Part 1 is here
Part 3 is here
This is part 2 of a 3 part article on my first impressions of the Sony A7r Mirrorless Full Frame Camera.
I am not in love this this camera’s looks, but looks are not everything.
Can you judge a book by its cover? The brutal honesty is that when SonyAlphaRumors.com first started posting the rumored design (which they nailed) of the new full-framed NEX 9 (they did not nail the name), I was not impressed. I did not like the sharp edges or the fake pentaprism viewfinder… in the middle of the camera no less! Was that an attempt to be retro designed? I had grown pretty fond of the progressive designed NEX 7, including its left oriented viewfinder and TriNavi three-wheel control. I felt the new camera had none of this! I must admit that the left oriented viewfinder was not ideal for everyone. My significant other is a left eye dominate person and it took a bit of getting use to how to hold the camera. Furthermore the TriNavi is not so much gone, as reconfigured. The A7r has plenty of nobs, dials and buttons to make it theoretically usable… the trick will be if I can find a configuration that I can feel comfortable with, after all, this is what is important. As I take it out of the box siting in Downtown Reno, I still am not in love with its looks. This does not bother me much. Beyond the self-esteem boost of holding Canon 1 series with a nice long white L lens looking like a rock star, a cameras looks don’t help you take better pictures. This is something that I think Nikon is going to find out with their new light on feature, expensive, 16 mp, but stylish retro Nikon Df.
This was taken at ISO 6400 f5.6 1/50 sec with the Zeiss 35mm f2.8. The camera performs very well, on par with my Canon 5D Mark III in low light.
With the goal of having the perfect carry around camera, the NEX 7 still has one big advantage – price. The NEX 7 is about $1000 cheaper. One of my criteria for having a carry around camera is that if I were to lose it, it gets stolen or I drop it into the _____ (fill in the blank – Ocean, lake, Grand Canyon…) I will not be destitute. This actually happened a while back with my NEX 7 when someone smashed our car window and snatched my camera bag (NEX 7 and three lenses) and my iPad right in front of a Denny’s on a road trip. This hurt, but was survivable, even more so since insurance helped out. But if this had been an A7r and three Zeiss Lenses, I might not have been so… calm. So, the price issue is a BIG issue and one I have not entirely come to grips with in how the A7r is going to fit into my camera needs and usage. I am considering keeping my NEX 7, which has me owning more cameras than I probably need and might be a bit confusing when I go to grab a camera for a trip. I am guessing this will work its self out as I figure out which camera is not being used. It should be noted on the other hand, that when the A7r is compared to the Nikon D800, D800e and Canon 5D Mark III, it’s priced very well, especially considering it has unique offerings in this category of cameras.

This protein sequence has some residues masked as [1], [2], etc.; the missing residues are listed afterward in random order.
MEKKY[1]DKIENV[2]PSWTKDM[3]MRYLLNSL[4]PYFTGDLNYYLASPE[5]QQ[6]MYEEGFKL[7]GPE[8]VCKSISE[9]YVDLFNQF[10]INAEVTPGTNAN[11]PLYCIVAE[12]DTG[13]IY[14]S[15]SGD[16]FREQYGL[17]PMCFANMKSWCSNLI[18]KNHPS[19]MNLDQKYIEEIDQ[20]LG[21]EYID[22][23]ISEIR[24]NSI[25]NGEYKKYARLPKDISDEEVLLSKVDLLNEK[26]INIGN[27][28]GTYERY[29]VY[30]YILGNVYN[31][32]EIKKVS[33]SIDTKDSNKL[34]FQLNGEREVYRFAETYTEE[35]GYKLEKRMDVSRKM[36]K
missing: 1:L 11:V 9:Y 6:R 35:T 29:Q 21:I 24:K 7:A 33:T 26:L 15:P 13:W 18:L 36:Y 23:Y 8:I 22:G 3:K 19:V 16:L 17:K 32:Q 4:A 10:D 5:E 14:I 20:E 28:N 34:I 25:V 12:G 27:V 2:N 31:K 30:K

A7r has arguably the best sensor in a camera (along with the D800e) for under $10,000 and the only 36-megapixel pro level sensor in a camera that nearly fits in your pocket. That coupled with Sony Zeiss and Sony G lenses, should equal image quality that is hard to match at any price. The saying, ‘The best camera, is the one you have with you’ has a much better outcome when that camera is an A7r over an iPhone. The question is, if I choose to shelf the price issue (at least for now) can I use this camera to make good photographs? It takes more than a great sensor to make great images.
ISO 200, f5.0 1/10 sec with the Zeiss SonnarT* FE 35mm f2.8. This lens and sensor combo create some spectacular detail if you us good camera techniques.
Since I broached the subject of lenses, let’s dive in. The A7r/A7 are E-Mount cameras, same mount as the NEX line. But, the current NEX lenses for the most part, only produce an image large enough to cover an APS size sensor, the sensor in the NEX 3, 5, 6 and 7. So for the A7 series Sony is releasing E-Mount FE lenses that covers the full frame of the sensor. Currently there are only two out, the Zeiss Sonnar T* FE 35mm f2.8 ZA (the one I am using) and the Sony 28-70mm f3.5-5.6. The 28-70mm zoom is being released as a kit lens for the A7, but most reports warn not to use it on the A7r, because it does not have the resolution for the sensor, or at least it will not take full advantage of the sensor. A 55mm Zeiss lens is due within the month and early next year a Zeiss 24-70mm f4 zoom is expected. The Canon 24-70mm f2.8 II is my most used lens, so I am really looking forward to this Zeiss version, it will really start making this body usable for me. Sony is reported to have an aggressive release schedule in the works to get lenses out for these cameras. But that does not help much if you have an A7r body now. The compromise is that you can put the older APS NEX lenses on your A7r, and use them in a cropped mode (using only the APS size of the sensor) producing a 15 mp image (4800×3200 pixels) or in a full frame mode that creates an image circle with most of these lenses that you can crop in post as you see fit. In initial tests the crop mode worked flawlessly and from a functionality point of view you really don’t feel like you put an APS lens on the camera. But, if you do not own NEX lenses, you might want to wait on the sidelines a little, until enough lenses come out that meet your needs. I’m not saying the 35mm isn’t nice lens, as a matter of fact, it’s AMAZING, just maybe a bit limiting for some.